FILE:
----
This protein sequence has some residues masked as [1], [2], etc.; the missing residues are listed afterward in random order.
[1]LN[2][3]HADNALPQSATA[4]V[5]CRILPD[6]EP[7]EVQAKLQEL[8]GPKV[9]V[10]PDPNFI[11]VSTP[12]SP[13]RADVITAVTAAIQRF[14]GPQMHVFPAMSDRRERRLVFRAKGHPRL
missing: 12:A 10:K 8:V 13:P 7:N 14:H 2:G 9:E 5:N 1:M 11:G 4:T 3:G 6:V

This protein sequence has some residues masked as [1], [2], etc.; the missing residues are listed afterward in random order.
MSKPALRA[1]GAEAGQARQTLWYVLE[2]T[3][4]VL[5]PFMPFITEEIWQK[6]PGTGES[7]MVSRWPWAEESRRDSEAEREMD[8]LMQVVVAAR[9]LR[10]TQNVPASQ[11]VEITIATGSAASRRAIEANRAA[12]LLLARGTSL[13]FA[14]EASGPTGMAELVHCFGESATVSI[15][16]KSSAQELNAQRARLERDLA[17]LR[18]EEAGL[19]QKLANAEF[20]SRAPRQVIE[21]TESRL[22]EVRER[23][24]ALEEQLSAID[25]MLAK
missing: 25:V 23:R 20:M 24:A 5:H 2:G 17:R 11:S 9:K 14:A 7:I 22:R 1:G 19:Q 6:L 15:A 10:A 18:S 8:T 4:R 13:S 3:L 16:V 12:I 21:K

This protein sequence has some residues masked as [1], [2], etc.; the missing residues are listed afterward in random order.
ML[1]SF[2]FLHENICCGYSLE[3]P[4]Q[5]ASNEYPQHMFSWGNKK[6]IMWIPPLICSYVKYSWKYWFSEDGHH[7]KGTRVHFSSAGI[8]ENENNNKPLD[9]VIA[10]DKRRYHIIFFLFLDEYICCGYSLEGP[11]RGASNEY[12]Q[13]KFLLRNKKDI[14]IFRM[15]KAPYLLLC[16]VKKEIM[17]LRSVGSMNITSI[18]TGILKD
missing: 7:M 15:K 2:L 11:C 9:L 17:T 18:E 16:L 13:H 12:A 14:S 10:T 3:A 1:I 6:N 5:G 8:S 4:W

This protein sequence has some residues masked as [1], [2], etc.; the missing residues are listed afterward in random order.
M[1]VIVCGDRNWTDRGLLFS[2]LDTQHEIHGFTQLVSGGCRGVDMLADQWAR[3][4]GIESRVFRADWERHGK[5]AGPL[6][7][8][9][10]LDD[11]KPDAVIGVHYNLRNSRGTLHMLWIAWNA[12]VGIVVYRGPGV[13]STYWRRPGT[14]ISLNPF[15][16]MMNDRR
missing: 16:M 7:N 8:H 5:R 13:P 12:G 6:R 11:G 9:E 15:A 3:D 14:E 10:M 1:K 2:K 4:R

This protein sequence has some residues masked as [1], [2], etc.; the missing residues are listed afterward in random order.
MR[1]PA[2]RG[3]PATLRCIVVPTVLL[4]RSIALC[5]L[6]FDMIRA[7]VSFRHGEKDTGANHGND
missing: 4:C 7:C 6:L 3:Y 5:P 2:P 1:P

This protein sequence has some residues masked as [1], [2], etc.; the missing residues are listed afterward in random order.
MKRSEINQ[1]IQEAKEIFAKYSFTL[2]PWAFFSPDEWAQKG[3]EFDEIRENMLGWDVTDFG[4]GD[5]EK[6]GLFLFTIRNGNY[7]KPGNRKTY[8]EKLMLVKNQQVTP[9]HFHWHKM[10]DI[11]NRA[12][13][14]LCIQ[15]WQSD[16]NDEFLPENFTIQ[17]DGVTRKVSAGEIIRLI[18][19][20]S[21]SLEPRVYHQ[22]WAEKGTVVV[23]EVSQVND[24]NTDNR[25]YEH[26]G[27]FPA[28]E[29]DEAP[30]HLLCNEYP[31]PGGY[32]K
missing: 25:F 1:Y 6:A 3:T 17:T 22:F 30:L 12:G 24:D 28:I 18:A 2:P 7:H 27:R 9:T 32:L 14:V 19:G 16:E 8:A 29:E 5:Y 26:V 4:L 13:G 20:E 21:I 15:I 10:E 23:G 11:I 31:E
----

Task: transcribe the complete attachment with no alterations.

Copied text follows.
This protein sequence has some residues masked as [1], [2], etc.; the missing residues are listed afterward in random order.
[1]LN[2][3]HADNALPQSATA[4]V[5]CRILPD[6]EP[7]EVQAKLQEL[8]GPKV[9]V[10]PDPNFI[11]VSTP[12]SP[13]RADVITAVTAAIQRF[14]GPQMHVFPAMSDRRERRLVFRAKGHPRL
missing: 12:A 10:K 8:V 13:P 7:N 14:H 2:G 9:E 5:N 1:M 11:G 4:T 3:G 6:V

This protein sequence has some residues masked as [1], [2], etc.; the missing residues are listed afterward in random order.
MSKPALRA[1]GAEAGQARQTLWYVLE[2]T[3][4]VL[5]PFMPFITEEIWQK[6]PGTGES[7]MVSRWPWAEESRRDSEAEREMD[8]LMQVVVAAR[9]LR[10]TQNVPASQ[11]VEITIATGSAASRRAIEANRAA[12]LLLARGTSL[13]FA[14]EASGPTGMAELVHCFGESATVSI[15][16]KSSAQELNAQRARLERDLA[17]LR[18]EEAGL[19]QKLANAEF[20]SRAPRQVIE[21]TESRL[22]EVRER[23][24]ALEEQLSAID[25]MLAK
missing: 25:V 23:R 20:M 24:A 5:H 2:G 17:R 11:S 9:K 14:A 7:I 22:R 1:G 19:Q 6:L 15:A 10:A 18:S 8:T 4:R 13:S 3:L 16:V 12:I 21:K

This protein sequence has some residues masked as [1], [2], etc.; the missing residues are listed afterward in random order.
ML[1]SF[2]FLHENICCGYSLE[3]P[4]Q[5]ASNEYPQHMFSWGNKK[6]IMWIPPLICSYVKYSWKYWFSEDGHH[7]KGTRVHFSSAGI[8]ENENNNKPLD[9]VIA[10]DKRRYHIIFFLFLDEYICCGYSLEGP[11]RGASNEY[12]Q[13]KFLLRNKKDI[14]IFRM[15]KAPYLLLC[16]VKKEIM[17]LRSVGSMNITSI[18]TGILKD
missing: 7:M 15:K 2:L 11:C 9:L 17:T 18:E 16:L 13:H 12:A 14:S 10:T 3:A 1:I 6:N 5:G 8:S 4:W

This protein sequence has some residues masked as [1], [2], etc.; the missing residues are listed afterward in random order.
M[1]VIVCGDRNWTDRGLLFS[2]LDTQHEIHGFTQLVSGGCRGVDMLADQWAR[3][4]GIESRVFRADWERHGK[5]AGPL[6][7][8][9][10]LDD[11]KPDAVIGVHYNLRNSRGTLHMLWIAWNA[12]VGIVVYRGPGV[13]STYWRRPGT[14]ISLNPF[15][16]MMNDRR
missing: 16:M 7:N 8:H 5:R 13:P 12:G 6:R 11:G 9:E 15:A 3:D 14:E 10:M 1:K 2:K 4:R

This protein sequence has some residues masked as [1], [2], etc.; the missing residues are listed afterward in random order.
MR[1]PA[2]RG[3]PATLRCIVVPTVLL[4]RSIALC[5]L[6]FDMIRA[7]VSFRHGEKDTGANHGND
missing: 4:C 7:C 6:L 3:Y 5:P 2:P 1:P

This protein sequence has some residues masked as [1], [2], etc.; the missing residues are listed afterward in random order.
MKRSEINQ[1]IQEAKEIFAKYSFTL[2]PWAFFSPDEWAQKG[3]EFDEIRENMLGWDVTDFG[4]GD[5]EK[6]GLFLFTIRNGNY[7]KPGNRKTY[8]EKLMLVKNQQVTP[9]HFHWHKM[10]DI[11]NRA[12][13][14]LCIQ[15]WQSD[16]NDEFLPENFTIQ[17]DGVTRKVSAGEIIRLI[18][19][20]S[21]SLEPRVYHQ[22]WAEKGTVVV[23]EVSQVND[24]NTDNR[25]YEH[26]G[27]FPA[28]E[29]DEAP[30]HLLCNEYP[31]PGGY[32]K
missing: 25:F 1:Y 6:A 3:T 17:T 22:F 30:L 12:G 24:D 28:I 18:A 2:P 7:H 27:R 9:T 32:L 14:V 19:G 16:E 8:A 29:E 5:Y 26:V 4:L 13:G 20:E 21:I 15:I 10:E 23:G 11:I 31:E